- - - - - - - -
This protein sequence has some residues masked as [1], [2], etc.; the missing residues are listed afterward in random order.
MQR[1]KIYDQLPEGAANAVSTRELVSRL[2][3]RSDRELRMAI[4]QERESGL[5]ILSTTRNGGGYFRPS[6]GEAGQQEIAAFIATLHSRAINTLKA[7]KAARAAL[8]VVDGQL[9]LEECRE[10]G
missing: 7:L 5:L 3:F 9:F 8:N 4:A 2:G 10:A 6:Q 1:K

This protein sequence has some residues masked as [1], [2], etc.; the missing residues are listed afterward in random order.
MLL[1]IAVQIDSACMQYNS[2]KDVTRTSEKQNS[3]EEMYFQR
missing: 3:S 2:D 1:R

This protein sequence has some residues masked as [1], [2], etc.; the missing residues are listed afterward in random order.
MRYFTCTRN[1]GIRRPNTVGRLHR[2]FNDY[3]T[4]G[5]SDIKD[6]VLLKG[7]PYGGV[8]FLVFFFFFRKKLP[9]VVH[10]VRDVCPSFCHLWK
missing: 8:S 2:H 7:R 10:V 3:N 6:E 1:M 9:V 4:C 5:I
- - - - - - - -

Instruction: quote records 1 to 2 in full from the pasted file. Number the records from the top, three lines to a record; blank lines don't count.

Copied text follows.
This protein sequence has some residues masked as [1], [2], etc.; the missing residues are listed afterward in random order.
MQR[1]KIYDQLPEGAANAVSTRELVSRL[2][3]RSDRELRMAI[4]QERESGL[5]ILSTTRNGGGYFRPS[6]GEAGQQEIAAFIATLHSRAINTLKA[7]KAARAAL[8]VVDGQL[9]LEECRE[10]G
missing: 7:L 5:L 3:F 9:F 8:N 4:A 2:G 10:A 6:Q 1:K

This protein sequence has some residues masked as [1], [2], etc.; the missing residues are listed afterward in random order.
MLL[1]IAVQIDSACMQYNS[2]KDVTRTSEKQNS[3]EEMYFQR
missing: 3:S 2:D 1:R